Eric Knight (BA)

Eric Knight (BA)

Alumnus and Rhodes Scholar Eric Knight (BA 2006 Government and International Relations LLB 2007) launched his new book Reframe: How to Solve the World's Trickiest Problems on February 6. In his critically acclaimed book, Knight draws on his knowledge and experience as both a Faculty of Arts and Social Sciences alumnus and an alumnus of Oxford University to deliver a fresh approach to contemporary political and economic issues.

Despite his background in economics, Knight's book deals with a wide-range of historical and contemporary problems from tulip mania to terrorism. Fellow alumnus and Rhodes Scholar Malcolm Turnbull launched the book, which Booksellers and Publishers has placed in its top five non-fiction books for 2012.

Eric says his time at the University of Sydney helped ground his knowledge in social sciences and law, before he pursued economics at Oxford.

"I had a great time understanding the emerging energy markets in Europe," he says, "and my supervisor turned out to be an Australian who grew up in country Victoria!"

Since completing his university studies, Knight has found himself in high demand. He has been an economics consultant to the OECD, the United Nations and the World Bank. His opinions have been sought and published in The Sydney Morning Herald, The Age, The Drum, The Spectator and The Monthly. Currently, Eric is working as an economics consultant advising an Australian government body on some major reforms.

Below Eric shares with us happy memories of his time studying at The University of Sydney, and what drives him to continue to deliver a fresh approach to contemporary political and economic issues.

What are your happiest memories about your time here as a student?
Walking back from The Stand late on a Wednesday night, lunch with friends at Manning, testing ideas, broadcasting on campus radio, student politics. A friend of mine from the University of Western Sydney once caught the train into town just to walk around Manning at lunchtime and see if anyone was around. Admittedly he didn't have a mobile phone and was a bit eccentric. But campus life at Sydney University is a really special thing. They are happy memories but I've always been sceptical of the idea that your student days should be the best days of your life.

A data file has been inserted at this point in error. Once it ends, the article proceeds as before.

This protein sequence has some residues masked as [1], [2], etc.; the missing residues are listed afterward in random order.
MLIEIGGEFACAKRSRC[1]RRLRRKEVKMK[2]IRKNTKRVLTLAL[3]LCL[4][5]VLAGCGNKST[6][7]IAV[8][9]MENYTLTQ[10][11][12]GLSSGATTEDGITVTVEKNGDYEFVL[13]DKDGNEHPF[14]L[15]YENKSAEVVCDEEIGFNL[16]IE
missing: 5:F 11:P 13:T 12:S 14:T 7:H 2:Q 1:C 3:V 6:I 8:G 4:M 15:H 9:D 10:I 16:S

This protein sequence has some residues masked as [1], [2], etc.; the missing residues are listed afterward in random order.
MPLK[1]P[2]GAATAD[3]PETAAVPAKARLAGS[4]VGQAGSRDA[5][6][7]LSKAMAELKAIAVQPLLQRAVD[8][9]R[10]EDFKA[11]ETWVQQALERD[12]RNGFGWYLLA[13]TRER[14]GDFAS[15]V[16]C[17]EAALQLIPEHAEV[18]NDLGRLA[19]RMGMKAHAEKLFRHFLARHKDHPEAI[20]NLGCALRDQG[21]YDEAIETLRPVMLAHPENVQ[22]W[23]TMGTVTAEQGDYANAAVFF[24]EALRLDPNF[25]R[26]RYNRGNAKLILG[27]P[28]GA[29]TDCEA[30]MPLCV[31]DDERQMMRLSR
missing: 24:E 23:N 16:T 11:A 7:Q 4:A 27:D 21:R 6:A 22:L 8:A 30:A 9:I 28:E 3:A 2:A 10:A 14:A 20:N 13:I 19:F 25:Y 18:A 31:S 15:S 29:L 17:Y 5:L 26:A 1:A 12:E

Who was your favourite Professor whilst you were a student at the University of Sydney and why?
I didn't have a favourite – they were all fantastic. Having said that, I always felt I learnt more in the conversations after the lecture than I did in the lectures themselves.

What is your proudest achievement?
Seeing Reframe on the bestsellers shelf at Sydney airport next to Michael Lewis' Boomerang and Tina Fey's Bossypants this year. Writing this book was a real journey – both literally and figuratively. (Reframe is a book where adventure travel meets politics.) There are so many steps between conceiving the idea and executing it that it's best not to know what's involved when you start out. I've really enjoyed the entrepreneurial side of writing a book. To get it right you have to know your reader really well, understand how they think, why they buy the book, and what you can offer them. It's like running a small business and it's something I really enjoy.